To qualify for the “outside sales” exemption, the employee must regularly be engaged in sales functions away from the office. Inside sales personnel do not qualify for the exemption.
In this age of Uber, Lyft and countless other gig-economy jobs, the question of who truly qualifies as an “independent contractor” is a hotly contested issue. The issue has arisen regarding Microsoft contract workers, Uber and Lyft drivers, Fed Ex and Grubhub delivery personnel, and numerous others. In 2019, the United States Department of Labor (DOL) issued revised guidelines on who qualifies as an independent contractor. The Biden administration has put these guidelines on hold for further review. They will likely be rescinded in favor of what is referred to as the “ABC test.”
Under that test, the relevant factors are whether the worker is 1) is free from control and direction of the hiring entity; 2) performs work that is outside the normal course of the hiring entity’s business; and 3) is customarily engaged in an independently established trade, occupation or business of the same nature as that involved in the work performed. The goal is to make proving independent contractor status more difficult.
In addition to employee misclassification, another cause of overtime liability is the failure to pay for all hours worked by an employee. In most cases it involves preliminary or subsequent functions that are part of the employee’s principal activity. It is not uncommon for a conscientious employee to engage in preparations before clocking in. These preparations could be setting up a machine, gathering the necessary supplies for the day’s work, sorting through daily work orders or production schedules, or similar preparatory functions. Similar activity can occur at the end of the workday, after the employee clocks out. It could involve completion of production reports, a meeting with employees coming on shift about problem issues or similar work-related activity.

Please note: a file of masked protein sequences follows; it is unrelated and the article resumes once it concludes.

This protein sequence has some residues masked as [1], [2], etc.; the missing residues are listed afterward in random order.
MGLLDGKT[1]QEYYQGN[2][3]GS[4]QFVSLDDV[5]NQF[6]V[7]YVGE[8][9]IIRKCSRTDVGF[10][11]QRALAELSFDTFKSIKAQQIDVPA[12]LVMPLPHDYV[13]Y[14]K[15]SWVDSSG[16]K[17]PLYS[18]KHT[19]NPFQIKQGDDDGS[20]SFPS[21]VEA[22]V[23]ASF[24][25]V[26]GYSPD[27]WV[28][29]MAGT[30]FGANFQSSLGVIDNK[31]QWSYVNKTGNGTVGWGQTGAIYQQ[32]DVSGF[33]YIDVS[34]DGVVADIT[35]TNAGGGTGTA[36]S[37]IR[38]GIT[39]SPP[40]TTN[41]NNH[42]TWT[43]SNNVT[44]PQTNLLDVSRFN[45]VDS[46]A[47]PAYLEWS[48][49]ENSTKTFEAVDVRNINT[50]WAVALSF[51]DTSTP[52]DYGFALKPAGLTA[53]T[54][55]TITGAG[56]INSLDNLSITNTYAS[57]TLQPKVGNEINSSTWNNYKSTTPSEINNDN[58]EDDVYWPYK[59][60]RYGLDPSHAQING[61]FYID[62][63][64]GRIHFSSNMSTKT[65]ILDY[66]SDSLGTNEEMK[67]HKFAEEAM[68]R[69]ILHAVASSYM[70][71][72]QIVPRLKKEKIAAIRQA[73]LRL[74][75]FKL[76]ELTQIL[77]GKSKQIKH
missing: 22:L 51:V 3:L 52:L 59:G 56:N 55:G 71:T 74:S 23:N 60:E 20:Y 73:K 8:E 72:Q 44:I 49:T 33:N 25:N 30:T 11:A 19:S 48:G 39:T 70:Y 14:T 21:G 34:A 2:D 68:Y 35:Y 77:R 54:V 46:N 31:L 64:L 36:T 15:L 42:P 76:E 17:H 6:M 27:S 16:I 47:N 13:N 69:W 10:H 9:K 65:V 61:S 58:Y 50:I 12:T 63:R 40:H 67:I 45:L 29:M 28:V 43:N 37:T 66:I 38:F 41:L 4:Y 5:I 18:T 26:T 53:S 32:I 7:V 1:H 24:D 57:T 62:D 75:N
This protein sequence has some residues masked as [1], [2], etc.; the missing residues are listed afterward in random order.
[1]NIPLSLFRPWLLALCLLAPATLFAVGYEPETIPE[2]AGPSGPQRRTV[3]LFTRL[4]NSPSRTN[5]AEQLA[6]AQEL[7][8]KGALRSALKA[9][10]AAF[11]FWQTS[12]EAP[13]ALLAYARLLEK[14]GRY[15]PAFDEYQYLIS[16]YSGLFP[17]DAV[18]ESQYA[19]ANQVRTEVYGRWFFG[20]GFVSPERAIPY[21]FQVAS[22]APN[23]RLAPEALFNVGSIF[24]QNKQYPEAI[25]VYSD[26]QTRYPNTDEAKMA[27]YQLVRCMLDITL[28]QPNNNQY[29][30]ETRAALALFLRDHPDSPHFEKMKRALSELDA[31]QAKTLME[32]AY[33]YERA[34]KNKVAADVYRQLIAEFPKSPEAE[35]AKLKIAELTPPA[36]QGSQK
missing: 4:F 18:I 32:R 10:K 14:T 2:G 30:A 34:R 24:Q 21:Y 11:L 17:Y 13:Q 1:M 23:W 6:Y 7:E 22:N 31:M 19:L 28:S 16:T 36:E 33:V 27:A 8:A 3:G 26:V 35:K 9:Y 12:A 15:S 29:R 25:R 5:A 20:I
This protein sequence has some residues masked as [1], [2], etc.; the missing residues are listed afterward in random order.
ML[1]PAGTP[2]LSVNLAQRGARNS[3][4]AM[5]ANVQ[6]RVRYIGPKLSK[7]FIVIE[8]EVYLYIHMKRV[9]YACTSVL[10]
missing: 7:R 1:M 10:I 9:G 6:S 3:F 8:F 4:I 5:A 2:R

In addition, modern business is largely conducted through email, text and similar electronic communication. An increasing reliance on tablets, phones and laptops can mean that, for many employees, the workday is never really finished — if a nonexempt employee spends time completing a report or responding to emails or texts before or after regular work hours, there is potential overtime liability being generated.
The circumstances that create liability are as varied as our workplaces. If work is performed, what is normally unpaid time would become worktime necessary for inclusion in properly calculating overtime. Employers can avoid much liability for off-the-clock work by maintaining policies prohibiting off-the-clock work, requiring employees to promptly report any unrecorded work, and taking efforts not to prevent or discourage employees from reporting any worktime. Employers should prominently post notices regarding these policies and should also periodically remind employees about them.
As these various examples make evident, the potential for improper pay exists in a wide variety of circumstances. Off-the-clock claims are one of the most frequently filed lawsuits employers confront, and one the DOL will target for enforcement. By adopting proactive policies and monitoring for potential off-the-clock work by employees, the risk of facing such lawsuits can be drastically reduced.